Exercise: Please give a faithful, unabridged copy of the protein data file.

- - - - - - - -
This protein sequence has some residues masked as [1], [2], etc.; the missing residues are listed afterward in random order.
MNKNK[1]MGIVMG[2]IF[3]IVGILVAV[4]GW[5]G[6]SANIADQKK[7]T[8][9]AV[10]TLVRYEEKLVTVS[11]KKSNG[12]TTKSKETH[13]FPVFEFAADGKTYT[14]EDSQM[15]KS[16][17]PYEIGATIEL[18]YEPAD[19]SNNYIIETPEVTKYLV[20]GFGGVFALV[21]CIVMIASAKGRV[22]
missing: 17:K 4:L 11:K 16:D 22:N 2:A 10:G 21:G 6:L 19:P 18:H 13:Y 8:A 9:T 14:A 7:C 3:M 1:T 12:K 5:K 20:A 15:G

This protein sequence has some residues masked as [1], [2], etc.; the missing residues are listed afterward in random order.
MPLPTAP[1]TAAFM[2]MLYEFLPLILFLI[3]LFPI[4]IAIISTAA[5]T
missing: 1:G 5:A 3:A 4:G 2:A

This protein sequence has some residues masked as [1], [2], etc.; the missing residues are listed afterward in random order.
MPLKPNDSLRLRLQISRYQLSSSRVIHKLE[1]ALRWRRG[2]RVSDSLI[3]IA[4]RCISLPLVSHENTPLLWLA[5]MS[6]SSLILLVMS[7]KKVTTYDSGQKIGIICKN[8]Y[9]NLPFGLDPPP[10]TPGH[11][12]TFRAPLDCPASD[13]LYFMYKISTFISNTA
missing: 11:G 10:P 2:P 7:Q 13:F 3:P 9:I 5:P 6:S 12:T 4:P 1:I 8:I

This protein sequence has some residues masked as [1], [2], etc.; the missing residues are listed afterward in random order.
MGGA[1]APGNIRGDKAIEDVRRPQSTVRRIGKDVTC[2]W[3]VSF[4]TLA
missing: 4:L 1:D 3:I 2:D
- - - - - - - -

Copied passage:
This protein sequence has some residues masked as [1], [2], etc.; the missing residues are listed afterward in random order.
MNKNK[1]MGIVMG[2]IF[3]IVGILVAV[4]GW[5]G[6]SANIADQKK[7]T[8][9]AV[10]TLVRYEEKLVTVS[11]KKSNG[12]TTKSKETH[13]FPVFEFAADGKTYT[14]EDSQM[15]KS[16][17]PYEIGATIEL[18]YEPAD[19]SNNYIIETPEVTKYLV[20]GFGGVFALV[21]CIVMIASAKGRV[22]
missing: 17:K 4:L 11:K 16:D 22:N 2:A 10:G 21:G 6:L 19:P 18:H 13:Y 8:A 9:T 14:A 7:C 3:M 1:T 12:K 5:K 20:A 15:G

This protein sequence has some residues masked as [1], [2], etc.; the missing residues are listed afterward in random order.
MPLPTAP[1]TAAFM[2]MLYEFLPLILFLI[3]LFPI[4]IAIISTAA[5]T
missing: 1:G 5:A 3:A 4:G 2:A

This protein sequence has some residues masked as [1], [2], etc.; the missing residues are listed afterward in random order.
MPLKPNDSLRLRLQISRYQLSSSRVIHKLE[1]ALRWRRG[2]RVSDSLI[3]IA[4]RCISLPLVSHENTPLLWLA[5]MS[6]SSLILLVMS[7]KKVTTYDSGQKIGIICKN[8]Y[9]NLPFGLDPPP[10]TPGH[11][12]TFRAPLDCPASD[13]LYFMYKISTFISNTA
missing: 11:G 10:P 2:P 7:Q 13:F 3:P 9:I 5:P 6:S 12:T 4:P 1:I 8:I

This protein sequence has some residues masked as [1], [2], etc.; the missing residues are listed afterward in random order.
MGGA[1]APGNIRGDKAIEDVRRPQSTVRRIGKDVTC[2]W[3]VSF[4]TLA
missing: 4:L 1:D 3:I 2:D